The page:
Aaranyak and International Rhino Foundation (IRF) have joined hands to popularise vermicomposting on pilot mode around few villages near Kaziranga National Park, Pobitora Wildlife Sanctuary and Orang National Park in Assam.

The project has been taken with twin objectives of promoting organic farming close to rhino-bearing forest areas in Assam as well as providing an alternative livelihood option to the fringe area farmers,

The Rhino Research and Conservation Division (RRCD) of Aaranyak (www.aaranyak.org) headed by Dr Bibhab Kumar Talukdar, CEO-cum-secretary general of Aaranyak and senior advisor to IRF for Asian Rhinos, has initiated the process of training fringe area farmers in the process of vermicomposting through pilot projects.

The Aaranyak-IRF aims at reducing the use of chemical fertilizers in fringe areas of rhino-bearing forests in Assam so that the dwelling places (grasslands) of the precious one-horned Indian rhinos could be safeguarded from pollution caused by chemicals used for farming activities.

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Moreover, vermicomposting skill is bound to provide fringe area farmers with and an alternative livelihood option
so that they extend their cooperation towards the efforts to conserve one-horned rhinos.

The RRCD team of Aaranyak led by manager Arif Hussain initiated the practice of vermicomposting among farmers through a pilot project initiated jointly by Aaranyak in association with International Rhino Foundation comprising ten vermicompost producing units near Kaziranga National Park (KNP).

The pilot project besides training 15 farmers in vermicomposting, has produced 20 quintals of vermicompost which has been utilised by farmers in their fields and also sold in the market.

“The pilot project has been a success near Kaziranga National Park,” Aaranyak said in a statement.

After successfully running the ten vermicomposting units near Kaziranga National Park (KNP), the second project was taken around Pobitora Wildlife Sanctuary where ten farmers from villages near the sanctuary have been trained on vermicomposting.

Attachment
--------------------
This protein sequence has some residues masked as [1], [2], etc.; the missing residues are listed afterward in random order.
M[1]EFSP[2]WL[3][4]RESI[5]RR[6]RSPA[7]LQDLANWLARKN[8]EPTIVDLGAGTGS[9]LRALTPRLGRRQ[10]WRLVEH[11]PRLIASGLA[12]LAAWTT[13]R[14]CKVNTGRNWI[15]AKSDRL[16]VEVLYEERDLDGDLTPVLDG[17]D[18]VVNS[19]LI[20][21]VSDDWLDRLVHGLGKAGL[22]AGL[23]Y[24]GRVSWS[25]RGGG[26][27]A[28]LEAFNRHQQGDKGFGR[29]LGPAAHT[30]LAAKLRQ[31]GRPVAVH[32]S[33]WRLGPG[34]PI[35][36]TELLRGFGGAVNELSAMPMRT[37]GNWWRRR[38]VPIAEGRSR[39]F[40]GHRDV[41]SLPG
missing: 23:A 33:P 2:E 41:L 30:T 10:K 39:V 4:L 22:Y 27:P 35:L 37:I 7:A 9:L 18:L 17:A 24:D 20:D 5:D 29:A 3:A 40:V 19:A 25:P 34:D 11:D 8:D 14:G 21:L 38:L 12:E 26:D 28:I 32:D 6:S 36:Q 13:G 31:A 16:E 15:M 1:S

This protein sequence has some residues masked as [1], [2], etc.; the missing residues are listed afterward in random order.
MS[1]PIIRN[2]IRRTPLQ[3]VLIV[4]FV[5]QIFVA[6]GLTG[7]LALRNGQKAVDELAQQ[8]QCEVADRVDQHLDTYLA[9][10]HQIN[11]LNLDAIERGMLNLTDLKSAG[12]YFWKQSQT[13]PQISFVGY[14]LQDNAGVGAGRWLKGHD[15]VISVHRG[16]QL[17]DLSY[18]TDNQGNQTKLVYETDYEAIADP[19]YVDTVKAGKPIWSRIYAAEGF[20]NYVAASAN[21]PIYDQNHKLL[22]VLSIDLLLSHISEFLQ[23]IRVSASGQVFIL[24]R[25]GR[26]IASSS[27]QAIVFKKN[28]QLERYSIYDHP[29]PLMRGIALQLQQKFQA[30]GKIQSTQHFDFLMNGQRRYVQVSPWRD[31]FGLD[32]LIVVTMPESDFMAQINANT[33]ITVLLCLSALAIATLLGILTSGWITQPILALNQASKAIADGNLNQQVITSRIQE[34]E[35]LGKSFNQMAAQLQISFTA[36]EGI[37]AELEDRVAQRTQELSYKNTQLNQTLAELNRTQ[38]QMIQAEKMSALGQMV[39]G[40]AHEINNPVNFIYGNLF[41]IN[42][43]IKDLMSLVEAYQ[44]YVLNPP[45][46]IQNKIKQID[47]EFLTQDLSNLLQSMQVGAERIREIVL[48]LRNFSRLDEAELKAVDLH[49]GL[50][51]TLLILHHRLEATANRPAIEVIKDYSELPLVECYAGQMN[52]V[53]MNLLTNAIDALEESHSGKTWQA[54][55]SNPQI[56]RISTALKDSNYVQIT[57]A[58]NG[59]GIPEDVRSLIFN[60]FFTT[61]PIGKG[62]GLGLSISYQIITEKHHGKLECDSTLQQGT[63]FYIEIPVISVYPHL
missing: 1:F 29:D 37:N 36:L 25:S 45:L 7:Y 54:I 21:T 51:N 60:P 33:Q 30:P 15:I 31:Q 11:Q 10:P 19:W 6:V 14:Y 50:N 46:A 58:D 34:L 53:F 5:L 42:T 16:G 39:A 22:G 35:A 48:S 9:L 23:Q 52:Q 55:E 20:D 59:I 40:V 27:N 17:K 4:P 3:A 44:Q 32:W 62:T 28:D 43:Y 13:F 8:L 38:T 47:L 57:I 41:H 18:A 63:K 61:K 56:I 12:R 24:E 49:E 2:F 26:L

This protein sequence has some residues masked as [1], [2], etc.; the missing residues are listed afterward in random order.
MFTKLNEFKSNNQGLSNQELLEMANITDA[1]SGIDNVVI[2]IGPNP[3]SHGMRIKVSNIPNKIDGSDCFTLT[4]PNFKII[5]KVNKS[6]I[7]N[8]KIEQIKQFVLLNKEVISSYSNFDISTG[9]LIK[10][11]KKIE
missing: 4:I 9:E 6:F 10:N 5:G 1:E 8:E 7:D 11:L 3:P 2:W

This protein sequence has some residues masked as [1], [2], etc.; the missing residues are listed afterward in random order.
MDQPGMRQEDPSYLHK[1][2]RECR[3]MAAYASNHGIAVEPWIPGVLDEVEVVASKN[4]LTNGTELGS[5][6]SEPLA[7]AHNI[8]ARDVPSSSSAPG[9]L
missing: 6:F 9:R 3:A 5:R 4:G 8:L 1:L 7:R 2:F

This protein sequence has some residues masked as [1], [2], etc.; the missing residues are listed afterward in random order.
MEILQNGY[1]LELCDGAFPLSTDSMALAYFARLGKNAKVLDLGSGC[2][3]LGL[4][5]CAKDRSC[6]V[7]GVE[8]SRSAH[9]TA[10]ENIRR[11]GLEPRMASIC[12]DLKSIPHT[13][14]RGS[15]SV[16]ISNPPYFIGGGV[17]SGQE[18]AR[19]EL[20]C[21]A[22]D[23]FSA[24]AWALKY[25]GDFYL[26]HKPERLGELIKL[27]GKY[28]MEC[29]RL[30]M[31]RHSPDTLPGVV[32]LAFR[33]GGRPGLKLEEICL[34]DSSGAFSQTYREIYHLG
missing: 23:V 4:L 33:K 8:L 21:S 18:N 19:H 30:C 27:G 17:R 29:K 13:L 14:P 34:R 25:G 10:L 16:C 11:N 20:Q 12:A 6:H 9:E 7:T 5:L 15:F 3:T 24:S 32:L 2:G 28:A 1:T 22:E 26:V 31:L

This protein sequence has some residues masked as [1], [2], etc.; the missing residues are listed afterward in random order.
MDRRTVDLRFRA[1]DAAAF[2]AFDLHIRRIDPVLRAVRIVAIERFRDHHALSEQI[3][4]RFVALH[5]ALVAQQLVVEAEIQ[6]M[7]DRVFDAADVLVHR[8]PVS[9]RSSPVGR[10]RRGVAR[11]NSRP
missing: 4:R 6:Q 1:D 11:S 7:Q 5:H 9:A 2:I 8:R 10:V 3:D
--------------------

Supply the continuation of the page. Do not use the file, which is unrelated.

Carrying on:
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Out of these ten units, three units have started producing while seven units are under preparation.

The most commonly used raw materials for vermicomposting are cow dung, water hyacinth, banana plant and other biodegradable wastes.

The farmers have shown tremendous interests in producing vermicompost on their own with the support and training from Aaranyak and International Rhino Foundation.

The concept of vermicomposting has been happily embraced by the fringe area dwellers residing near Kaziranga
National Park and Pobitora Wildlife Sanctuary and have exhibited their keen interest in learning the process and utilising vermicompost in their fields and farms.

Vermicomposting is a simple process of composting in which certain species of earthworms are used to convert organic waste to a better product. It is one of the easiest methods to recycle organic waste into quality compost.

Vermicompost is the end product of vermicomposting, which is a stable, fine granular organic manure.

Vermicompost enriches the quality of soil by improving its physicochemical and biological properties. It helps in raising seedlings and increasing crop production on an eco-friendly manner.

Earthworms consume biomass and excrete it in the digested form called worm casts. The cast are rich in nutrients, growth promoting substances and beneficial soil micro flora.

There is a saying “Earthworms are friends of farmers” and this is justified in vermicomposting.

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